Skyworks Solutions Should Let Microsemi Acquire PMC-Sierra Instead

As PMC-Sierra (PMCS) weighs a $2.4 billion bid from Microsemi (MSCC) aimed at spoiling Skyworks Solutions' (SWKS) earlier offer of $2 billion, industry watchers say Skyworks should let its rival have PMC-Sierra and pursue other chipmakers instead.

PMC-Sierra announced Tuesday that it has received and is evaluating an unsolicited proposal from Microsemi to acquire the company for $2.4 billion, or $11.50 per share, in cash and stock.

Sunnyvale, Calif.-based PMC-Sierra, which agreed earlier in October to be acquired by Skyworks Solutions for $2 billion, said the board believes the $2.4 billion proposal from Microsemi "would reasonably be expected to lead to a superior proposal," though it still recommends the all-cash transaction with Skyworks Solutions valued at $2 billion.

But one analyst cast doubt on that expectation. "I don't know that [Skyworks needs] to have PMC-Sierra. There are plenty of other deals they could do," said Raymond James analyst Steve Smigie.

For Skyworks, the PMC-Sierra acquisition would appear to represent a diversification move, as it would add revenue from the data center and telecom sectors to Skyworks' current streams from the technology, industrial and defense sectors, Smigie explained. But he noted that there are faster-growing companies in segments of the semiconductor market that have yet to be acquired.

"I just think that you've got a great growth profile at Skyworks," Smigie explained, noting that PMC-Sierra simply isn't growing as fast. "They can focus on organic growth and look for another deal that might be more growth-y."

Srini Pajjuri, an analyst at CLSA Americas, agreed, adding that he was surprised by Skyworks' proposal Oct. 6 to acquire PMC-Sierra.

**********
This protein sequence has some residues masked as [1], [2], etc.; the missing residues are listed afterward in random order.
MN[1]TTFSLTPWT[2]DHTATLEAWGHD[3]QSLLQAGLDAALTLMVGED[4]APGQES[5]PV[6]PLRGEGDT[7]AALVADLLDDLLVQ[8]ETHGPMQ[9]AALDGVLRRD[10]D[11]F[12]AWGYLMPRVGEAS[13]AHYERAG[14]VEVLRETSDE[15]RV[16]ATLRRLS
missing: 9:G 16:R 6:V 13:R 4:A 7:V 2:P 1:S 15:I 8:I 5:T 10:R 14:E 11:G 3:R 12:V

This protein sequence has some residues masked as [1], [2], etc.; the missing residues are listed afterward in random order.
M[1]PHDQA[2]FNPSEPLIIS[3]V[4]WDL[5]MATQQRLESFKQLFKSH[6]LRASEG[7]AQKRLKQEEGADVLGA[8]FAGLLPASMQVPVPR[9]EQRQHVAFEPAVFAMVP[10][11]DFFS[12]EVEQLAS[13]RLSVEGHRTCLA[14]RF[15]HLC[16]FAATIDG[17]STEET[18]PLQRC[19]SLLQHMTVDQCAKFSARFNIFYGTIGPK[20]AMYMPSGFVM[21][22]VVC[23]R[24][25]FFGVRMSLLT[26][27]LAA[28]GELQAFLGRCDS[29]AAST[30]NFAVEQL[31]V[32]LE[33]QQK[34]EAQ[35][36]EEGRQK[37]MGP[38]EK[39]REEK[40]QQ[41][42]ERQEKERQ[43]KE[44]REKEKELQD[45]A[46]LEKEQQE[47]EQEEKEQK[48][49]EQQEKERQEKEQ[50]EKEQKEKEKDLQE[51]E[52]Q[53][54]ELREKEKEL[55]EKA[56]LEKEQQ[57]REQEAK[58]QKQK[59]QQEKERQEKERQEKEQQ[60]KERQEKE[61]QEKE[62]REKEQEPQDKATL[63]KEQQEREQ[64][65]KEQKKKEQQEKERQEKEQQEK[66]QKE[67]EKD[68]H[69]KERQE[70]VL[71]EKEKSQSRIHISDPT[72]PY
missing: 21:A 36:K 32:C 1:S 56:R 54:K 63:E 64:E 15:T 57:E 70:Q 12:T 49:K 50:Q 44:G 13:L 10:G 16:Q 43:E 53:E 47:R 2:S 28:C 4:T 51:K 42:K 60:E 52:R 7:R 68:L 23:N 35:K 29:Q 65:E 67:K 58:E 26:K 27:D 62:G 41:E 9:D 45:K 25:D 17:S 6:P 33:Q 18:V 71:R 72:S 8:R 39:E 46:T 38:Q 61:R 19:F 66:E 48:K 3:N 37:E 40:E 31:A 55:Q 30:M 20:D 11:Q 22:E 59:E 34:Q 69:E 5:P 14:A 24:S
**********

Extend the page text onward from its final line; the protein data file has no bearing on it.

"Even though we like the Skyworks deal, we felt that they could do better," Pajjuri explained. "PMC hasn't grown much in the last three to five years. They do offer some diversification and have very high margins."

He went on to note that it makes more sense for Woburn, Mass.-based Skyworks to pursue chip maker Silicon Laboratories (SLAB) , which has a nearly $2 billion market cap, or smaller makers such as Monolithic Power Systems (MPWR) . (The Deal identified Silicon Laboratories as a takeout target in March, citing Qualcomm (QCOM) and Intel (INTC) as potential suitors.)

If Skyworks still wants to pursue an asset resembling PMC-Sierra that is data center and telecom services-focused, it should consider Mellanox Technologies (MLNX) , Integrated Device Technology (IDTI) and Cavium (CAVM) , he added.

The latter two would be larger acquisitions in size, as Mellanox has a $2 billion market cap, while Integrated Device has a $3.5 billion market cap and Cavium has a $3.8 billion market cap.

Meanwhile, Israel's Mellanox agreed in September to shell out $811 million to buy its smaller peer EZchip Semiconductor (EZCH) -- a transaction that has caught the attention of the target's activist investor Raging Capital Management, which is arguing that the offer isn't quite enough.